> plot(AgnesFit, which.plots = 2, main = ’(Unsealed) agnes - dendrogram’, sub = ’’, cex = 1, cex.main = 2, xlab = ’’)

The default distance metric in agnes is Euclidean distance, metric="euclidean". Another option of metric is "manhattan". The default criterion for combining two clusters is average linkage, method="average". Other criteria discussed earlier are also available in agnes. The plot function used here is in the plot.agnes package and used to create plots for visualizing the clusters inferred from agnes. In this plot function, which, plots is used to indicate what type of graphs to be drawn with NULL to plot both a banner plot and a dendrogram. 1 for a banner, and 2 for a dendrogram. The default of the sub argument is to include agglomerative coefficient in the graph. The agglomerative coefficient is used to assess the quality of the clustering. Let d(i) denote the dissimilarity (i.e., distance) of object i,i = 1, • • • , n to the first cluster it is merged with divided by the dissimilarity of the merger in the last step of the algorithm. The agglomerative coefficient is defined as the average of all 1 — d{i). The range of the agglomerative coefficient is between 0 and 1, the higher the better. The statistics agglomerative coefficient is only useful to compare same-size data sets (sensitive to sample size) and seems not sensitive enough to mis-classification. For this reason, Figure 5.4 does not include this statistics. With the original scale, apparently several clustering objects are misplaced due to the sensitivity of the criterion used to split (Figure 5.4).

We next apply agnes to scaled data, xlSd and x2Sd.

> xlSd = xl/sd(xl)

> x2Sd = x2/sd(x2)

> xSd = cbind(xlSd,x2Sd)

> rownames(xSd) = c(rep(l,15), rep(2,20), rep(3,25))

> AgnesFitl = agnes(xSd)

> plot(AgnesFitl, which.plots = 2, main = ’(Scaled) agnes - dendrogram’, sub = ’’, cex = 1, cex.main = 2, xlab = ’’)

and after scaling, the objects are all clustered correctly (Figure 5.5). Almost all clustering methods are sensitive to measures or scales, and it is thus recommended to scale the data or standardize the data before performing cluster analyses, especially when the clustering objects are not with the same units.

Divisive clustering For divisive clustering, the five criteria discussed earlier are applicable when splitting a cluster except for the complete linkage. In this case, the splitting criterion is to the smallest distance of two candidate subsets, instead of the largest between-cluster distance.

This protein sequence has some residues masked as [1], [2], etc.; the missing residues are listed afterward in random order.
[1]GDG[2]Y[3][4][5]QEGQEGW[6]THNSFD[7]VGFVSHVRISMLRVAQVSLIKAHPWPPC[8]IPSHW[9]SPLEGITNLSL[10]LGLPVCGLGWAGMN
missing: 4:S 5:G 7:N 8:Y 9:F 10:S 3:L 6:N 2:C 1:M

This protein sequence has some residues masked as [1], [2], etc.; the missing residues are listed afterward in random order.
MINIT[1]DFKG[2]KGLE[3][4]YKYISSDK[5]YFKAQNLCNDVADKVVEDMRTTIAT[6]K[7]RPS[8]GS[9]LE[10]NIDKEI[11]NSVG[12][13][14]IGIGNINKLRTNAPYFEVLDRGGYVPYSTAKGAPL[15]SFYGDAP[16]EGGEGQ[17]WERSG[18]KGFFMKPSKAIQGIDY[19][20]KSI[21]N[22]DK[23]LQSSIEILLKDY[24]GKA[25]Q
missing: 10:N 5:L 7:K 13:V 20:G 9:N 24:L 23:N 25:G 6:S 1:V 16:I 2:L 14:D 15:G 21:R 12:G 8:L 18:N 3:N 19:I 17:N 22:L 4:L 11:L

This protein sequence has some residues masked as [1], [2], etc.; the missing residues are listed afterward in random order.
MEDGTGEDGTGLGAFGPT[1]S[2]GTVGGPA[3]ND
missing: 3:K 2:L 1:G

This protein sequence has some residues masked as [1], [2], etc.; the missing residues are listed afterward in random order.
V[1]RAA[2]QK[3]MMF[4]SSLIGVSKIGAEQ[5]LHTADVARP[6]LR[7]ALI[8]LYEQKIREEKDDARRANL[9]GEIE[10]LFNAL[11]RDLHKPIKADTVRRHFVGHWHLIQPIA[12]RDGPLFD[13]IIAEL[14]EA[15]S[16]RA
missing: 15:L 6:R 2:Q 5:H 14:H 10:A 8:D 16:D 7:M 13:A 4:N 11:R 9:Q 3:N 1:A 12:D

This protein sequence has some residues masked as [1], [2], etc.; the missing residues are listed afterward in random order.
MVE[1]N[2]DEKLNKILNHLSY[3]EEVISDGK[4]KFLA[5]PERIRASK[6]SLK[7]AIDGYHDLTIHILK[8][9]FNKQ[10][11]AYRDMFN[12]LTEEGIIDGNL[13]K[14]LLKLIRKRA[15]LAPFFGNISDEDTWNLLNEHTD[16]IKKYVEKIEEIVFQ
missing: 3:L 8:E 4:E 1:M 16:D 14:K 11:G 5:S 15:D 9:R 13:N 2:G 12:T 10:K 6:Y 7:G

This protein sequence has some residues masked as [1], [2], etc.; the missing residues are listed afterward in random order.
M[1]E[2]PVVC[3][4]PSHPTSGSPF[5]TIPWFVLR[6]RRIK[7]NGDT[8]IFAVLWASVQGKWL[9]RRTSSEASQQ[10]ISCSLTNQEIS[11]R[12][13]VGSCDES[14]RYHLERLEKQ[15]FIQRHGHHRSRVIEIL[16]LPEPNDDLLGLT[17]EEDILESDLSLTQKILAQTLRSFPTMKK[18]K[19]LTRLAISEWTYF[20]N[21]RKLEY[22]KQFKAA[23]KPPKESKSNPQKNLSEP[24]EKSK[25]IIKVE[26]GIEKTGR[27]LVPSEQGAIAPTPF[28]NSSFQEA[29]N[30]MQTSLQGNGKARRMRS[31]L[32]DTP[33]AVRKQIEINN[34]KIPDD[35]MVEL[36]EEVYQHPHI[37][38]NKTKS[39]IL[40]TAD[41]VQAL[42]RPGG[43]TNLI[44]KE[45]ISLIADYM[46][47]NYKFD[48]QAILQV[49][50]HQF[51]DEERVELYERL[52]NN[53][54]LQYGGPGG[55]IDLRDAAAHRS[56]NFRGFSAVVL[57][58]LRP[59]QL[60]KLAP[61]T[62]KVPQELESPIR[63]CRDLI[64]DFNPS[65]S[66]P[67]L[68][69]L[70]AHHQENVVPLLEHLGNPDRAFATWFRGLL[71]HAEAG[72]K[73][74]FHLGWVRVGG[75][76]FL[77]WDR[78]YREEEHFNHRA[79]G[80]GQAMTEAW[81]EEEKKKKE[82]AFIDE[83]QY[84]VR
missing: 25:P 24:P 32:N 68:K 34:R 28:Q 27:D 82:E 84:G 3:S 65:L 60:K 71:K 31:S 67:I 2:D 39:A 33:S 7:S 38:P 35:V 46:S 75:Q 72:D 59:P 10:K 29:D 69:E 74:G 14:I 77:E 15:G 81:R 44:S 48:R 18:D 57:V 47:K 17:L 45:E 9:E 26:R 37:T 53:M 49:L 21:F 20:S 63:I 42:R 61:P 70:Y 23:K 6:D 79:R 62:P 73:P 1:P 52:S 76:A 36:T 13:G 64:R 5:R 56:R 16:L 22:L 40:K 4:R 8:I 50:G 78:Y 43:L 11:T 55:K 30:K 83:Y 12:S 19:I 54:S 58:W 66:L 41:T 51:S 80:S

Figure 5.4 Dendrograms of clusters inferred by agnes using original data.

The commonly used divisive clustering approach was the DIANA algorithm, presented in Chapter 6 of Kaufman and Rousseeuw [84] and available in R, the function diana. To choose a cluster to split at each stage, the largest distances (or dissmilarity) between any two clustering objects within a cluster is used and such a largest distance is named as diameter. The cluster with the largest diameter is selected to split. To divide the selected cluster, the method first identifies a clustering object such that the average of its distances to the other clustering objects in the cluster is the largest. This clustering object initiates a “splinter group”. This is then followed by selecting clustering objects from the cluster (“parent cluster”) such that they are closer to the “splinter group” than to the “parent group”. This process continues until no points can be moved to the “splinter group” and the cluster is now split into two clusters.

We again use the simulated data xl and x2 to demonstrate the use of diana. As noted earlier, scaled data are recommended in cluster analyses, and thus in the following diana is applied to xlSd and x2Sd.

> xSd = cbind(xlSd,x2Sd)

> DianaFit = diana(xSd)

> plot(DianaFit,which.plots = 2,

+ main = "(Scaled) diana - dendrogram", sub = ’’,

Figure 5.5 Dendrograms of clusters inferred by agnes using scaled data.

+ cex = .8, cex.main = 2,xlab =

The arguments included in diana overall are the same as those in agnes such as distance metrics, except that diana does not provide an option on setting splitting criteria. As seen in the results from agnes. with scaled data, the method in diana also clusters all the objects into the right cluster (Figure 5.6).

# Hybrids of partitioning-based and hierarchical clustering